“She has such a unique take on breaking the fourth wall.”
The characters who take center stage in Kat Coiro’s work don’t usually have powers (nor do they break the fourth wall), but they are almost always women in overwhelming circumstances.
In her 2011 freshman feature Life Happens, a young woman (played by Krysten Ritter) becomes a single mother after a one-night stand, and her efforts to raise her child redefine her relationships with her closest friends. And While We Were Here, Coiro’s second film, stars Kate Bosworth as a woman in a loveless marriage who begins an affair with a 19-year-old in Naples.
The latter film notably had Kat Coiro breaking rules — legally. Due to its lean budget of $150,000 and abbreviated timetable during Coiro’s pregnancy, production necessitated more creativity than usual on a film set.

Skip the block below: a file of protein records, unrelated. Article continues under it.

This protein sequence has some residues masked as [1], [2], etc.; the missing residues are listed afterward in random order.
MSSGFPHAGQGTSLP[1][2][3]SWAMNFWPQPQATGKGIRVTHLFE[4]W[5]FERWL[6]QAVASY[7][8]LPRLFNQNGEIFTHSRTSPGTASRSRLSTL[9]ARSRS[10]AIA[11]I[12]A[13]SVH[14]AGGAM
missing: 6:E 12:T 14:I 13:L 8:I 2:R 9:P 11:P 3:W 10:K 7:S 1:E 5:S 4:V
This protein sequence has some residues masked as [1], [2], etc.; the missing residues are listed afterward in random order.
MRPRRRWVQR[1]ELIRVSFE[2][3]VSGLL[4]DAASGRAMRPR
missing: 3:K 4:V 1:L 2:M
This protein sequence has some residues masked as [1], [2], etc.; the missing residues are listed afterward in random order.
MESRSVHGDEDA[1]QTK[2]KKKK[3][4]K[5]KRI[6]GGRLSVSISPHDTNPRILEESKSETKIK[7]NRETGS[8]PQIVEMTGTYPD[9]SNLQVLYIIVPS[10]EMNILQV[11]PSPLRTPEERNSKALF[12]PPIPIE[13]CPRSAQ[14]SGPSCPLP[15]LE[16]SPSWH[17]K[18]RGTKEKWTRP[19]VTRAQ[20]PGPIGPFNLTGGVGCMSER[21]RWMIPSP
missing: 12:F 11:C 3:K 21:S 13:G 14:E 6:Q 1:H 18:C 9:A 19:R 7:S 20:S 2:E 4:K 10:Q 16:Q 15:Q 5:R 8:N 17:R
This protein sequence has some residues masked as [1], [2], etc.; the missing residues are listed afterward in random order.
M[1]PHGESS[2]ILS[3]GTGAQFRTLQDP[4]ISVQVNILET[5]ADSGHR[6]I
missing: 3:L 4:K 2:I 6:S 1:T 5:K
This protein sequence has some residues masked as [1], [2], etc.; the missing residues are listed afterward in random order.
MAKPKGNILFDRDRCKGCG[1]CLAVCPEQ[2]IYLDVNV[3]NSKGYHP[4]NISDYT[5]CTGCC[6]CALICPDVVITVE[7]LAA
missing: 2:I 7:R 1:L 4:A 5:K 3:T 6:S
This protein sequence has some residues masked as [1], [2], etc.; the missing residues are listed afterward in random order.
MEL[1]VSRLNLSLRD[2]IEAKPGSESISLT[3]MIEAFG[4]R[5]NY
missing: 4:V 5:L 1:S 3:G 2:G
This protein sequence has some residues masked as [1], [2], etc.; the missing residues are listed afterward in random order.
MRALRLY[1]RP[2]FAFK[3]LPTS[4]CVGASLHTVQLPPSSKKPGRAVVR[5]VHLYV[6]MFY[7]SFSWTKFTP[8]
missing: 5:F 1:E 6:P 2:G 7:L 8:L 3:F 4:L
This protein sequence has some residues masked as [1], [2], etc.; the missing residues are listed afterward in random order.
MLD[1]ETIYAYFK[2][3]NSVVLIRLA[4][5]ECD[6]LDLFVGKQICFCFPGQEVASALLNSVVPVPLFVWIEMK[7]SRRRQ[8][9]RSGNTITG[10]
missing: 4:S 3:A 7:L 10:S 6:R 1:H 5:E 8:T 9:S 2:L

After working with Bosworth on a Funny or Die sketch, the movie star personally asked Coiro to write and direct something for her to star in. “I was pregnant, so I was like, ‘I’ve got to crank this out before I have this baby,’” she says. “I wrote it knowing we had no resources.”
To make up for the lack of production value, Coiro opted for breathtaking scenery provided by the ultimate set designer: Mother Nature. She wrote the script based on locations she found on Google Earth. “I had three actors and my producer, who had this connection to the island of Ischia. If we’re going to make something with no money, one 5D camera, and no lights, let’s shoot somewhere gorgeous. All of our money went to flying us out there.”
Since it was shot over 11 days, there wasn’t enough time to secure legal permission at every location. They shot in those places anyway. “Don’t get me in trouble,” Coiro laughs. “We didn’t have a crew. We had one little camera. It was really as if we were tourists doing a home video.”